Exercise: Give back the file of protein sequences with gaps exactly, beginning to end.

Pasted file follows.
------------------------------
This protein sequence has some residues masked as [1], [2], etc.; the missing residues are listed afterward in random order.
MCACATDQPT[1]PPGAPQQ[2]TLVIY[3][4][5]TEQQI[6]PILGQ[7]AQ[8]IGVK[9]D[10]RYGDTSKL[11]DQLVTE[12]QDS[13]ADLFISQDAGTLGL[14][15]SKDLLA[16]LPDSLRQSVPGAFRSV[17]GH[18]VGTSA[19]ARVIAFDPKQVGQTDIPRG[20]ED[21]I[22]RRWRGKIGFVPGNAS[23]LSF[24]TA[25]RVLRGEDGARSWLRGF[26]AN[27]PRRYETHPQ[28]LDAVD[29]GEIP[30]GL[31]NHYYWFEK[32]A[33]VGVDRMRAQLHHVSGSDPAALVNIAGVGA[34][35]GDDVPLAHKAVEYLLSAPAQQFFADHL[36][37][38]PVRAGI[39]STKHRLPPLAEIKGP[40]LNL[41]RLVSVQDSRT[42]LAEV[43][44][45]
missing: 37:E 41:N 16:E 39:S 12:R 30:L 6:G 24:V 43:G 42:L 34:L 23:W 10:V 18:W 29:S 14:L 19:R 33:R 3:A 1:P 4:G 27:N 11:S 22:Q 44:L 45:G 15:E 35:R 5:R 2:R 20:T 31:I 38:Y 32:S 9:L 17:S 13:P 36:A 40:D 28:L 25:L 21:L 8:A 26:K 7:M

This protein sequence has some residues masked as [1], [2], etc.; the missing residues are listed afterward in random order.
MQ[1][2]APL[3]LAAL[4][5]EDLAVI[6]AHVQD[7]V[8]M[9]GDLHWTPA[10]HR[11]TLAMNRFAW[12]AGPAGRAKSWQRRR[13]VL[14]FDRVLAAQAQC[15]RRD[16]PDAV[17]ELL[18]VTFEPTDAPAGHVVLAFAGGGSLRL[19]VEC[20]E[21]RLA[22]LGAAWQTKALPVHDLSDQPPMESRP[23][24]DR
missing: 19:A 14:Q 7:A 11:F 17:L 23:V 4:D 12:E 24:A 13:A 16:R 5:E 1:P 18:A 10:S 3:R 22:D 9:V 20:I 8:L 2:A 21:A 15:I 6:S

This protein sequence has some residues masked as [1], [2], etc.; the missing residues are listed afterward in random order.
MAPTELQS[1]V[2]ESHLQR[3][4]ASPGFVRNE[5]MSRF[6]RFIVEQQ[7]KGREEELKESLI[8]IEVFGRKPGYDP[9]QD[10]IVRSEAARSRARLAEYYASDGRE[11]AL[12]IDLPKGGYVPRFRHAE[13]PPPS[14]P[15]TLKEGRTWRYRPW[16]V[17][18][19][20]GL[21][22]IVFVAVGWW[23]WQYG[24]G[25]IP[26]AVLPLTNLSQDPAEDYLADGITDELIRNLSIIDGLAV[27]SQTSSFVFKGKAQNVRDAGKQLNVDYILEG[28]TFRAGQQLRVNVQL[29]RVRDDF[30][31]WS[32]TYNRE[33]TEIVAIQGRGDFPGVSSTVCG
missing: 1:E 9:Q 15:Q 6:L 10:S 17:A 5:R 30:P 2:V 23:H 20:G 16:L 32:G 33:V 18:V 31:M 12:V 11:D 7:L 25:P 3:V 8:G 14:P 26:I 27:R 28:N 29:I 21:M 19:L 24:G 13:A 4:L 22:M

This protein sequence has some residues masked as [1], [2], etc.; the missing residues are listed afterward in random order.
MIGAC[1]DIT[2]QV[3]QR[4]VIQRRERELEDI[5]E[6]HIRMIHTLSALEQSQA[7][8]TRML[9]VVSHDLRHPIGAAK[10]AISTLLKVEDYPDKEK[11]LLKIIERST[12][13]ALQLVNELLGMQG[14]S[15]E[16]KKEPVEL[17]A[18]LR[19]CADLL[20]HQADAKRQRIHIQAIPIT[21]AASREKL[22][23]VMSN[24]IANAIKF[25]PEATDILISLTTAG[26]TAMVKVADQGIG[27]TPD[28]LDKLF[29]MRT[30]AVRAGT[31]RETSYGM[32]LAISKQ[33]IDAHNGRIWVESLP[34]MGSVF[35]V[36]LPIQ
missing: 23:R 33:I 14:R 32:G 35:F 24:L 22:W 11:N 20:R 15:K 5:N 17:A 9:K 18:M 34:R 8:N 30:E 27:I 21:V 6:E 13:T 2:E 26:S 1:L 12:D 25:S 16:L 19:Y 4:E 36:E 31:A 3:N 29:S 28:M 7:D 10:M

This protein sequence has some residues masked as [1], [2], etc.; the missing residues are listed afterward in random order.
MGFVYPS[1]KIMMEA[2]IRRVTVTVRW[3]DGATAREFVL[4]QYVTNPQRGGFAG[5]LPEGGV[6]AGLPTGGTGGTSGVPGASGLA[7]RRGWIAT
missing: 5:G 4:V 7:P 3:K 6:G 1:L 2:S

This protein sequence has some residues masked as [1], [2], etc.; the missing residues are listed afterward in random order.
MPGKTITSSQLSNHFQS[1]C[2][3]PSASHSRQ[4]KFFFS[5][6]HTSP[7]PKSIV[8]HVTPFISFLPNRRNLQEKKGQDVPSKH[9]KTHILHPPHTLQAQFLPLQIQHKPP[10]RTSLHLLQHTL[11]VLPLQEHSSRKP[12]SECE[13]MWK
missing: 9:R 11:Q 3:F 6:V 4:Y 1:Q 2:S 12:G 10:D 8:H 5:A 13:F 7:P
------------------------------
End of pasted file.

This protein sequence has some residues masked as [1], [2], etc.; the missing residues are listed afterward in random order.
MCACATDQPT[1]PPGAPQQ[2]TLVIY[3][4][5]TEQQI[6]PILGQ[7]AQ[8]IGVK[9]D[10]RYGDTSKL[11]DQLVTE[12]QDS[13]ADLFISQDAGTLGL[14][15]SKDLLA[16]LPDSLRQSVPGAFRSV[17]GH[18]VGTSA[19]ARVIAFDPKQVGQTDIPRG[20]ED[21]I[22]RRWRGKIGFVPGNAS[23]LSF[24]TA[25]RVLRGEDGARSWLRGF[26]AN[27]PRRYETHPQ[28]LDAVD[29]GEIP[30]GL[31]NHYYWFEK[32]A[33]VGVDRMRAQLHHVSGSDPAALVNIAGVGA[34][35]GDDVPLAHKAVEYLLSAPAQQFFADHL[36][37][38]PVRAGI[39]STKHRLPPLAEIKGP[40]LNL[41]RLVSVQDSRT[42]LAEV[43][44][45]
missing: 37:E 41:N 16:E 39:S 12:R 30:L 6:G 24:V 43:G 42:L 34:L 23:W 10:V 18:W 29:S 14:L 19:R 33:R 3:A 1:P 4:G 27:N 11:S 22:Q 44:L 45:G 15:E 35:R 5:R 2:R 20:T 31:I 38:Y 32:S 9:L 17:S 13:P 36:A 40:D 28:L 25:L 21:L 8:A 26:K 7:M

This protein sequence has some residues masked as [1], [2], etc.; the missing residues are listed afterward in random order.
MQ[1][2]APL[3]LAAL[4][5]EDLAVI[6]AHVQD[7]V[8]M[9]GDLHWTPA[10]HR[11]TLAMNRFAW[12]AGPAGRAKSWQRRR[13]VL[14]FDRVLAAQAQC[15]RRD[16]PDAV[17]ELL[18]VTFEPTDAPAGHVVLAFAGGGSLRL[19]VEC[20]E[21]RLA[22]LGAAWQTKALPVHDLSDQPPMESRP[23][24]DR
missing: 19:A 14:Q 7:A 11:F 17:L 23:V 4:D 12:E 24:A 13:A 16:R 5:E 1:P 18:A 10:S 3:R 22:D 9:V 20:I 8:L 2:A 21:A 15:I 6:S

This protein sequence has some residues masked as [1], [2], etc.; the missing residues are listed afterward in random order.
MAPTELQS[1]V[2]ESHLQR[3][4]ASPGFVRNE[5]MSRF[6]RFIVEQQ[7]KGREEELKESLI[8]IEVFGRKPGYDP[9]QD[10]IVRSEAARSRARLAEYYASDGRE[11]AL[12]IDLPKGGYVPRFRHAE[13]PPPS[14]P[15]TLKEGRTWRYRPW[16]V[17][18][19][20]GL[21][22]IVFVAVGWW[23]WQYG[24]G[25]IP[26]AVLPLTNLSQDPAEDYLADGITDELIRNLSIIDGLAV[27]SQTSSFVFKGKAQNVRDAGKQLNVDYILEG[28]TFRAGQQLRVNVQL[29]RVRDDF[30][31]WS[32]TYNRE[33]TEIVAIQGRGDFPGVSSTVCG
missing: 1:E 9:Q 15:Q 6:L 10:S 17:A 5:R 30:P 2:V 23:H 20:G 16:L 32:G 33:V 18:V 31:M 12:V 11:D 7:L 25:P 3:V 8:G 14:P 26:I 27:R 28:N 29:I 21:M 19:L 24:G 13:A 4:L 22:M

This protein sequence has some residues masked as [1], [2], etc.; the missing residues are listed afterward in random order.
MIGAC[1]DIT[2]QV[3]QR[4]VIQRRERELEDI[5]E[6]HIRMIHTLSALEQSQA[7][8]TRML[9]VVSHDLRHPIGAAK[10]AISTLLKVEDYPDKEK[11]LLKIIERST[12][13]ALQLVNELLGMQG[14]S[15]E[16]KKEPVEL[17]A[18]LR[19]CADLL[20]HQADAKRQRIHIQAIPIT[21]AASREKL[22][23]VMSN[24]IANAIKF[25]PEATDILISLTTAG[26]TAMVKVADQGIG[27]TPD[28]LDKLF[29]MRT[30]AVRAGT[31]RETSYGM[32]LAISKQ[33]IDAHNGRIWVESLP[34]MGSVF[35]V[36]LPIQ
missing: 23:R 33:I 14:R 32:G 35:F 24:L 22:W 11:N 20:R 15:K 5:N 17:A 9:K 18:M 34:R 8:N 30:E 27:I 21:V 6:E 13:T 2:E 26:S 1:L 12:D 25:S 16:L 19:Y 4:E 36:E 31:A 3:N 29:S 28:M 7:D 10:M

This protein sequence has some residues masked as [1], [2], etc.; the missing residues are listed afterward in random order.
MGFVYPS[1]KIMMEA[2]IRRVTVTVRW[3]DGATAREFVL[4]QYVTNPQRGGFAG[5]LPEGGV[6]AGLPTGGTGGTSGVPGASGLA[7]RRGWIAT
missing: 5:G 4:V 7:P 3:K 6:G 1:L 2:S

This protein sequence has some residues masked as [1], [2], etc.; the missing residues are listed afterward in random order.
MPGKTITSSQLSNHFQS[1]C[2][3]PSASHSRQ[4]KFFFS[5][6]HTSP[7]PKSIV[8]HVTPFISFLPNRRNLQEKKGQDVPSKH[9]KTHILHPPHTLQAQFLPLQIQHKPP[10]RTSLHLLQHTL[11]VLPLQEHSSRKP[12]SECE[13]MWK
missing: 9:R 11:Q 3:F 6:V 4:Y 1:Q 2:S 12:G 10:D 8:H 5:A 13:F 7:P